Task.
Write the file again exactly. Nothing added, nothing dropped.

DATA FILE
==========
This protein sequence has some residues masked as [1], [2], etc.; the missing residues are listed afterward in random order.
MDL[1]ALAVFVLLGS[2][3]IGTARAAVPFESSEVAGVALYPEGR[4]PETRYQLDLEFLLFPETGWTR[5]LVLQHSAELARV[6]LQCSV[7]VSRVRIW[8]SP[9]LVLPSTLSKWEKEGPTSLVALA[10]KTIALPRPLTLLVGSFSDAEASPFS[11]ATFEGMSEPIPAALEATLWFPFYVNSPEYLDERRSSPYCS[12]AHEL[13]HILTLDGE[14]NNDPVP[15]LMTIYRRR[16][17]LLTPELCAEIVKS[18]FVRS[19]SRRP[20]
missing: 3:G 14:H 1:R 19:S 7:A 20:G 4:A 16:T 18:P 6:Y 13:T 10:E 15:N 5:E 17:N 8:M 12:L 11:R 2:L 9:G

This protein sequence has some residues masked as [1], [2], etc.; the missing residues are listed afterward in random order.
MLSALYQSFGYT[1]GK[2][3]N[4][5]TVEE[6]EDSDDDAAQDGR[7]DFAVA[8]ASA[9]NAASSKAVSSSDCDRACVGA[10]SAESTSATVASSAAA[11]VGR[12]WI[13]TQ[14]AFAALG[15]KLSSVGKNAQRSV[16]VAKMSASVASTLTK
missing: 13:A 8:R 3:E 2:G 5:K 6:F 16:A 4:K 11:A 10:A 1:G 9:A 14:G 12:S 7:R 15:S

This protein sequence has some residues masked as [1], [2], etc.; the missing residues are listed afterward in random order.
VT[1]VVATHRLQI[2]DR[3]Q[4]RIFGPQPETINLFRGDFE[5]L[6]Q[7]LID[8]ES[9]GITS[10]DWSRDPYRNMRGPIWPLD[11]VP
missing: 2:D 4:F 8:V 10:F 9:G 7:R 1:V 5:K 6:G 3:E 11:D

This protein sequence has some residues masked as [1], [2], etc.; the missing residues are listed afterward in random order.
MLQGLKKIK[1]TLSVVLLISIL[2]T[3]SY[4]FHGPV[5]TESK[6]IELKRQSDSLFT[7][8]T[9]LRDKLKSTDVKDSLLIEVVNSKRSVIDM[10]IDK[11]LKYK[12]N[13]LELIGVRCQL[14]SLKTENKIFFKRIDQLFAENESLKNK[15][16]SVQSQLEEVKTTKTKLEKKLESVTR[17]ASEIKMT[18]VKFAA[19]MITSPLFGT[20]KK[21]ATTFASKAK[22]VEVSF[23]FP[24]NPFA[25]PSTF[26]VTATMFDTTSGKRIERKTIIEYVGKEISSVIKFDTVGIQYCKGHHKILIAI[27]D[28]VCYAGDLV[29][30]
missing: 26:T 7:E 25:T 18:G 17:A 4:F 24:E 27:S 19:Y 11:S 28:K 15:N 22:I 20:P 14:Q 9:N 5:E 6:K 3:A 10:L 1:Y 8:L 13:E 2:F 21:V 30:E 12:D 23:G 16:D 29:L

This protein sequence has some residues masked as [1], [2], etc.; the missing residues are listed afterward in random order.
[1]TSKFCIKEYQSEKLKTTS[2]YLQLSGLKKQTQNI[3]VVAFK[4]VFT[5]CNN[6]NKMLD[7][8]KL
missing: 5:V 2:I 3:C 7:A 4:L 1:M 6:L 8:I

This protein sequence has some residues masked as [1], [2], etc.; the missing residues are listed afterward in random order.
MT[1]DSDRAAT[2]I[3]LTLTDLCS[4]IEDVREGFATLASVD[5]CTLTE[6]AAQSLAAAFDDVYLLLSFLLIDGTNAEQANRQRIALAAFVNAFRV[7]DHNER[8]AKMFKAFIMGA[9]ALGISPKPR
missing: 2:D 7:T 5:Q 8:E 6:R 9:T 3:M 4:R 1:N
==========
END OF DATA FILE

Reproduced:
This protein sequence has some residues masked as [1], [2], etc.; the missing residues are listed afterward in random order.
MDL[1]ALAVFVLLGS[2][3]IGTARAAVPFESSEVAGVALYPEGR[4]PETRYQLDLEFLLFPETGWTR[5]LVLQHSAELARV[6]LQCSV[7]VSRVRIW[8]SP[9]LVLPSTLSKWEKEGPTSLVALA[10]KTIALPRPLTLLVGSFSDAEASPFS[11]ATFEGMSEPIPAALEATLWFPFYVNSPEYLDERRSSPYCS[12]AHEL[13]HILTLDGE[14]NNDPVP[15]LMTIYRRR[16][17]LLTPELCAEIVKS[18]FVRS[19]SRRP[20]
missing: 3:G 14:H 1:R 19:S 7:A 20:G 4:A 16:T 18:P 6:Y 13:T 10:E 15:N 5:E 17:N 8:M 12:L 11:R 2:L 9:G

This protein sequence has some residues masked as [1], [2], etc.; the missing residues are listed afterward in random order.
MLSALYQSFGYT[1]GK[2][3]N[4][5]TVEE[6]EDSDDDAAQDGR[7]DFAVA[8]ASA[9]NAASSKAVSSSDCDRACVGA[10]SAESTSATVASSAAA[11]VGR[12]WI[13]TQ[14]AFAALG[15]KLSSVGKNAQRSV[16]VAKMSASVASTLTK
missing: 13:A 8:R 3:E 2:G 5:K 6:F 16:A 4:K 11:A 10:A 1:G 9:A 14:G 12:S 7:R 15:S

This protein sequence has some residues masked as [1], [2], etc.; the missing residues are listed afterward in random order.
VT[1]VVATHRLQI[2]DR[3]Q[4]RIFGPQPETINLFRGDFE[5]L[6]Q[7]LID[8]ES[9]GITS[10]DWSRDPYRNMRGPIWPLD[11]VP
missing: 2:D 4:F 8:V 10:F 9:G 7:R 1:V 5:K 6:G 3:E 11:D

This protein sequence has some residues masked as [1], [2], etc.; the missing residues are listed afterward in random order.
MLQGLKKIK[1]TLSVVLLISIL[2]T[3]SY[4]FHGPV[5]TESK[6]IELKRQSDSLFT[7][8]T[9]LRDKLKSTDVKDSLLIEVVNSKRSVIDM[10]IDK[11]LKYK[12]N[13]LELIGVRCQL[14]SLKTENKIFFKRIDQLFAENESLKNK[15][16]SVQSQLEEVKTTKTKLEKKLESVTR[17]ASEIKMT[18]VKFAA[19]MITSPLFGT[20]KK[21]ATTFASKAK[22]VEVSF[23]FP[24]NPFA[25]PSTF[26]VTATMFDTTSGKRIERKTIIEYVGKEISSVIKFDTVGIQYCKGHHKILIAI[27]D[28]VCYAGDLV[29][30]
missing: 26:T 7:E 25:T 18:G 17:A 4:F 24:E 27:S 19:Y 11:S 28:K 15:N 22:I 20:P 14:Q 9:N 5:E 6:K 3:A 10:L 1:Y 8:L 13:E 2:F 21:V 30:E 12:D 23:G 16:D 29:L

This protein sequence has some residues masked as [1], [2], etc.; the missing residues are listed afterward in random order.
[1]TSKFCIKEYQSEKLKTTS[2]YLQLSGLKKQTQNI[3]VVAFK[4]VFT[5]CNN[6]NKMLD[7][8]KL
missing: 5:V 2:I 3:C 7:A 4:L 1:M 6:L 8:I

This protein sequence has some residues masked as [1], [2], etc.; the missing residues are listed afterward in random order.
MT[1]DSDRAAT[2]I[3]LTLTDLCS[4]IEDVREGFATLASVD[5]CTLTE[6]AAQSLAAAFDDVYLLLSFLLIDGTNAEQANRQRIALAAFVNAFRV[7]DHNER[8]AKMFKAFIMGA[9]ALGISPKPR
missing: 2:D 7:T 5:Q 8:E 6:R 9:T 3:M 4:R 1:N